Asked about the misleading statement, Sink spokeswoman Kyra Jennings would only say "the campaign has followed the rules."

September 07, 2010

RPOF attacks Ausley for opposing TABOR-like bill

The attacks are stepping up in the CFO's race. The Republican Party has just set up a new website to attack Loranne Ausley for her record in the Legislature. First up is an attack on her 2004 vote against a TABOR-like measure or "smart cap" that would restrict state spending to the previous year's budget plus inflation. The party says that makes her "Costly Ausley." (An eagle-eyed reader notes that the site adds an extra "r" in Ausley's name.)

The proposal went nowhere in the House in 2002. It passed that chamber 74-43 in 2004. Her CFO opponent Jeff Atwater was in the Senate at the time, but he never got the chance to vote on it -- it died in committee in the waning days of session. (Another one of those "just ran out of time" bills?) The late Jim King was leading the Senate at the time.

Most Republicans are a big fan of the proposed constitutional amendment, but they just can't seem to get it passed in the Legislature, even with huge majorities. Whose fault is that? (Here's more on a similar proposal in 2009, during Atwater's tenure as president.)

Ausley spokesman Kevin Cate e-mails this in response to the site (without directly addressing the bill in question): "Senate President Jeff Atwater's latest attack is pathetic, and just shows Floridians how hard he is trying to hide from his tax-raising, big spending record. Floridians know that Jeff Atwater has a reputation for being weak, but for him to throw punches from behind the shelter of the scandal-riden Republican Party of Florida, tell us everything we need to know."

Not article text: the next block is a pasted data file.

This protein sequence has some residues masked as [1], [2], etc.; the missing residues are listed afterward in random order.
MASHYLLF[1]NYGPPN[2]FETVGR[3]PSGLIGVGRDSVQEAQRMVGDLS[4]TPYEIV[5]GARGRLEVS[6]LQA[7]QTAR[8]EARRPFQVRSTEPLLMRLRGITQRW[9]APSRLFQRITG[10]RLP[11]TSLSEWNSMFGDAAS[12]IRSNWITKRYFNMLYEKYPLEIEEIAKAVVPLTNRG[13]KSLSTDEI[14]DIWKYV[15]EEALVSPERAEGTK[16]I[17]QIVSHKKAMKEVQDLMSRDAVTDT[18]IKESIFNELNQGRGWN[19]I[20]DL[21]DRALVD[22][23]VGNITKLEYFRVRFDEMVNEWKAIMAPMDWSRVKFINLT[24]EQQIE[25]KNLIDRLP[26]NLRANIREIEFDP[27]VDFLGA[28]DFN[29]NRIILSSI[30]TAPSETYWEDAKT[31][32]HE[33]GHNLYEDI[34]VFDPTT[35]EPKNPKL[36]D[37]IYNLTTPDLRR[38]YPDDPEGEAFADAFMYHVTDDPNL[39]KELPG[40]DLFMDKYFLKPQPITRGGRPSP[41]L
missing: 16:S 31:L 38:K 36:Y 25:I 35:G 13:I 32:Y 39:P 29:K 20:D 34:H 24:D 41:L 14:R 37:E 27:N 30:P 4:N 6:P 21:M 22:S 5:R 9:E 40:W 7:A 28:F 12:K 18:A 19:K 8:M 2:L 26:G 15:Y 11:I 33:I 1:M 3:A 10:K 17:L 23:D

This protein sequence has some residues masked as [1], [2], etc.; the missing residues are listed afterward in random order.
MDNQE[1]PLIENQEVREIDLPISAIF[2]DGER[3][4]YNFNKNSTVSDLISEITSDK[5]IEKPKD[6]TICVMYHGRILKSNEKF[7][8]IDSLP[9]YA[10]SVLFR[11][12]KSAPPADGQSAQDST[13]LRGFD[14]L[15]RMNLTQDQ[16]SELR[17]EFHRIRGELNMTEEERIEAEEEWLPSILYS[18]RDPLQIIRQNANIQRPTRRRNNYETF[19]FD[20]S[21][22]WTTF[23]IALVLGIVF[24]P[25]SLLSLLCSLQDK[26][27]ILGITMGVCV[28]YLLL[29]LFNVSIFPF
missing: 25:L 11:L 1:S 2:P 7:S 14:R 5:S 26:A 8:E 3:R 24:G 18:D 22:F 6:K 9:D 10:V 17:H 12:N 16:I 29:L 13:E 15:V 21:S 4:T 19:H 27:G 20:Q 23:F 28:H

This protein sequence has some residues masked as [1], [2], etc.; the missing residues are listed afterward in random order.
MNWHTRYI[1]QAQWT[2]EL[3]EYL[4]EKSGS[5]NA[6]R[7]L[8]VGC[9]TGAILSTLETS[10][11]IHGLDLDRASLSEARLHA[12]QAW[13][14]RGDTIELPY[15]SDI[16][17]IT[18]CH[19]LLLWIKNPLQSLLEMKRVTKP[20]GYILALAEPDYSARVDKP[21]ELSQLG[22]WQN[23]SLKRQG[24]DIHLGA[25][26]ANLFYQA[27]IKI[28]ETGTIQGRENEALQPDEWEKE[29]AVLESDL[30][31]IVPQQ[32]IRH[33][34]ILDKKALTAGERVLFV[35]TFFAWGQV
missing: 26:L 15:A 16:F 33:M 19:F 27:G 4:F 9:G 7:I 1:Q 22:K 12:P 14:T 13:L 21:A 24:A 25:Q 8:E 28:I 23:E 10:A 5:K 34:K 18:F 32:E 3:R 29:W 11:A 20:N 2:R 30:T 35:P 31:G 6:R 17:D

September 01, 2010

Ausley hits Atwater for SB 6 support

Ah, it seems so long ago -- Gov. Charlie Crist was a Republican and he spurned his party by vetoing the teacher merit pay bill, SB 6. Afterward, he was showered in support from teachers and many in the education community.

Well, Loranne Ausley, the Democratic candidate in the down-ticket CFO race, is trying to catch lightning in a bottle again. She called out her opponent, Senate President Jeff Atwater, for allowing the bill to go through on his watch and for supporting efforts to bring it back next year. (Education isn't a central role of the chief financial officer, but the issue is a distinction between the candidates.)

"“We’ve heard Jeff Atwater and others say that SB 6 is coming back,” Ausley said. “There is no discussion of coming to the table and having a discussion. Everything we’ve heard is shoving it down our throats again. That is not acceptable."

Flanked by about 10 PTA members, principals and the VP of the state's largest teacher union, Ausley said she is not opposed to accountability or reform, but "we want reform that we all are at the table discussing."

July 12, 2010

Will legislators expand the special session? Sink lists the reasons why

Will legislators expand the special session to address some needed oil spill issues, or just adjourn and smack the governor? That is the question today as CFO Alex Sink gave legislative leaders some food for thought with an outline of suggested legislation lawmakers could adopt to make it easier for Floridians to be compensated for losses from the oil spill, streamline the claims process and make it clear that Florida won't be depending on the federal government's interpretation of what its businesses and individuals deserve to get from BP.